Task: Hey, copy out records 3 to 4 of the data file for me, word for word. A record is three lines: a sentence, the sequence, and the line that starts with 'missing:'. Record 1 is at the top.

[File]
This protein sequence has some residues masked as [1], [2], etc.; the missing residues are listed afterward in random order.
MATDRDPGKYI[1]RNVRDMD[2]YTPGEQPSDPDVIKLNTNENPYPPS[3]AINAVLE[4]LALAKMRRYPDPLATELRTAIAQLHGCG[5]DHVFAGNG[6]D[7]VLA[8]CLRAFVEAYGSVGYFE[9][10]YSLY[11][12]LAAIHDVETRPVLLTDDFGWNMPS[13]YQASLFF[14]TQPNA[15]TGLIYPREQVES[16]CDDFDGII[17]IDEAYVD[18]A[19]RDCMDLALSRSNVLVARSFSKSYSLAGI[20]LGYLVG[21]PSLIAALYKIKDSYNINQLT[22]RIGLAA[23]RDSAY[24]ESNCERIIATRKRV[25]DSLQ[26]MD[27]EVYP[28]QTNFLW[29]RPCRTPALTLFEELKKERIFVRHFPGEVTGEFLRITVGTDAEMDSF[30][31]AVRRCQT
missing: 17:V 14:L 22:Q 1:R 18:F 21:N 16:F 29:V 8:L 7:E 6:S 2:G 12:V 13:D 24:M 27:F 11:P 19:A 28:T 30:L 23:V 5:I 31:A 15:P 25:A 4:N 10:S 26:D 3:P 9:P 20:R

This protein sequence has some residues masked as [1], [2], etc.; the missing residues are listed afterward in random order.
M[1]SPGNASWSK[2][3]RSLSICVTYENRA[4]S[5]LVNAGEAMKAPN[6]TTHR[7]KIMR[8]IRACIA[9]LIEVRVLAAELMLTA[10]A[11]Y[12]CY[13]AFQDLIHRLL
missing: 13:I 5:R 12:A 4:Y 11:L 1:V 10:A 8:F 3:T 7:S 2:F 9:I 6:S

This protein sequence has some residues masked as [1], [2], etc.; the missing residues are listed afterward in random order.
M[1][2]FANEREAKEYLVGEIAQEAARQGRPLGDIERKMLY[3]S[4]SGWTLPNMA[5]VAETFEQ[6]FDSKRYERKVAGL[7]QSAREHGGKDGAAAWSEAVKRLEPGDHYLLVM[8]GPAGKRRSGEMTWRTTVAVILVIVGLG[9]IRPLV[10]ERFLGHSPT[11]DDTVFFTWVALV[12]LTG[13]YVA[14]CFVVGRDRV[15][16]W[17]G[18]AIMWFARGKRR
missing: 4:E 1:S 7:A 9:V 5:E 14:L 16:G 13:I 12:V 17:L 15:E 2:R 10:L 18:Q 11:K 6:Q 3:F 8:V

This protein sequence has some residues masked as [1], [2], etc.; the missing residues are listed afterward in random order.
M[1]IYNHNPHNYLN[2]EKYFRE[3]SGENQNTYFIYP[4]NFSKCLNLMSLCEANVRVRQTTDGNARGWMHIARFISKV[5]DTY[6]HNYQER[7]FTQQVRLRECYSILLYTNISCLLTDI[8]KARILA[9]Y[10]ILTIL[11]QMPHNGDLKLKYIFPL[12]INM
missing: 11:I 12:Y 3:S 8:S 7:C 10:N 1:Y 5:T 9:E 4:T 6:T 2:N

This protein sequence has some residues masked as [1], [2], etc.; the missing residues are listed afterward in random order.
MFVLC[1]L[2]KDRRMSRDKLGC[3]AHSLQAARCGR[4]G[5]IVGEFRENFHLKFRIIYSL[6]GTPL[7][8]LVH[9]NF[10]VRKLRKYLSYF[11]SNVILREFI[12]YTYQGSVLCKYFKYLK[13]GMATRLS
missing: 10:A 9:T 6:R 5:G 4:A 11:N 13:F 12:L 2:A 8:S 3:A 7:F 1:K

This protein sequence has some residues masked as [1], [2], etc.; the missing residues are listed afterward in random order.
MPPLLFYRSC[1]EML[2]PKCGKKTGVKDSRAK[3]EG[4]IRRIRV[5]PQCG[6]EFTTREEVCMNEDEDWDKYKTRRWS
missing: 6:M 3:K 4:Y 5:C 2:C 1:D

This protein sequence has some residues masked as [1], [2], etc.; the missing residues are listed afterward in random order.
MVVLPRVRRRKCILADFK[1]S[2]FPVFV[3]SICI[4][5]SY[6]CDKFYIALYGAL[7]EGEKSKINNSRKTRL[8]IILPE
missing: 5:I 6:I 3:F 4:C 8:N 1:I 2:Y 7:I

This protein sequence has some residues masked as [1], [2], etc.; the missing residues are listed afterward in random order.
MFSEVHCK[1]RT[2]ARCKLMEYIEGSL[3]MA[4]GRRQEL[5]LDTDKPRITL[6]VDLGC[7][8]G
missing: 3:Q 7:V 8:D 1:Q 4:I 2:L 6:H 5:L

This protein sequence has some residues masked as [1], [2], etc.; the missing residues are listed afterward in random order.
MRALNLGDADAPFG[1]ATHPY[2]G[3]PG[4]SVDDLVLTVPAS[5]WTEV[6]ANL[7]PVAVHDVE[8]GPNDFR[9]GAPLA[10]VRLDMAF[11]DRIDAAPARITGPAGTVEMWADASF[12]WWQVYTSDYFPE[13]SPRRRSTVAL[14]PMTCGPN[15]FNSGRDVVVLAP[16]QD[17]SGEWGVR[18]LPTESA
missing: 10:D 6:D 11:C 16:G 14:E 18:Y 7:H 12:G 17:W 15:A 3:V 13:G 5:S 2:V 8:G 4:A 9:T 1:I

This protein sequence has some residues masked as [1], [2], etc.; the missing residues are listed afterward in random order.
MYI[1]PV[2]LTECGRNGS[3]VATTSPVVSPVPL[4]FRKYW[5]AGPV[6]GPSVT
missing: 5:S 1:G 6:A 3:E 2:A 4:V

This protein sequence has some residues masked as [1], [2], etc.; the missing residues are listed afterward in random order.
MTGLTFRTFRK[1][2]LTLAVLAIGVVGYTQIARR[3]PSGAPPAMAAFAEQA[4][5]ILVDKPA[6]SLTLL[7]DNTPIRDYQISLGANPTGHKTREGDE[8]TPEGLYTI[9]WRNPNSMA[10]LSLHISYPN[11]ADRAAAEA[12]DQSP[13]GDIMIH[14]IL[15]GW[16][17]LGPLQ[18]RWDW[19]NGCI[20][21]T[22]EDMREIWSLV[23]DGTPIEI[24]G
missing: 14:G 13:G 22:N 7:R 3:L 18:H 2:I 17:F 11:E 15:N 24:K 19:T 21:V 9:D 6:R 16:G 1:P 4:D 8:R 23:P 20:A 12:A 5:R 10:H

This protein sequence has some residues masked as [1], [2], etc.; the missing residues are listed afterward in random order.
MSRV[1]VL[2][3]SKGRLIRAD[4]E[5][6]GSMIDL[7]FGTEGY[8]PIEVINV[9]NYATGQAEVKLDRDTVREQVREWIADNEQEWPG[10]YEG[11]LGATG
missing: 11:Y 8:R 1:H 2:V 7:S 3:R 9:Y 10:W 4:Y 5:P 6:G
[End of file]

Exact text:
This protein sequence has some residues masked as [1], [2], etc.; the missing residues are listed afterward in random order.
M[1][2]FANEREAKEYLVGEIAQEAARQGRPLGDIERKMLY[3]S[4]SGWTLPNMA[5]VAETFEQ[6]FDSKRYERKVAGL[7]QSAREHGGKDGAAAWSEAVKRLEPGDHYLLVM[8]GPAGKRRSGEMTWRTTVAVILVIVGLG[9]IRPLV[10]ERFLGHSPT[11]DDTVFFTWVALV[12]LTG[13]YVA[14]CFVVGRDRV[15][16]W[17]G[18]AIMWFARGKRR
missing: 4:E 1:S 7:A 9:V 5:E 14:L 16:G 13:I 12:V 17:L 15:E 2:R 10:L 18:Q 11:K 6:Q 3:F 8:V

This protein sequence has some residues masked as [1], [2], etc.; the missing residues are listed afterward in random order.
M[1]IYNHNPHNYLN[2]EKYFRE[3]SGENQNTYFIYP[4]NFSKCLNLMSLCEANVRVRQTTDGNARGWMHIARFISKV[5]DTY[6]HNYQER[7]FTQQVRLRECYSILLYTNISCLLTDI[8]KARILA[9]Y[10]ILTIL[11]QMPHNGDLKLKYIFPL[12]INM
missing: 11:I 12:Y 3:S 8:S 7:C 10:N 1:Y 5:T 9:E 4:T 6:T 2:N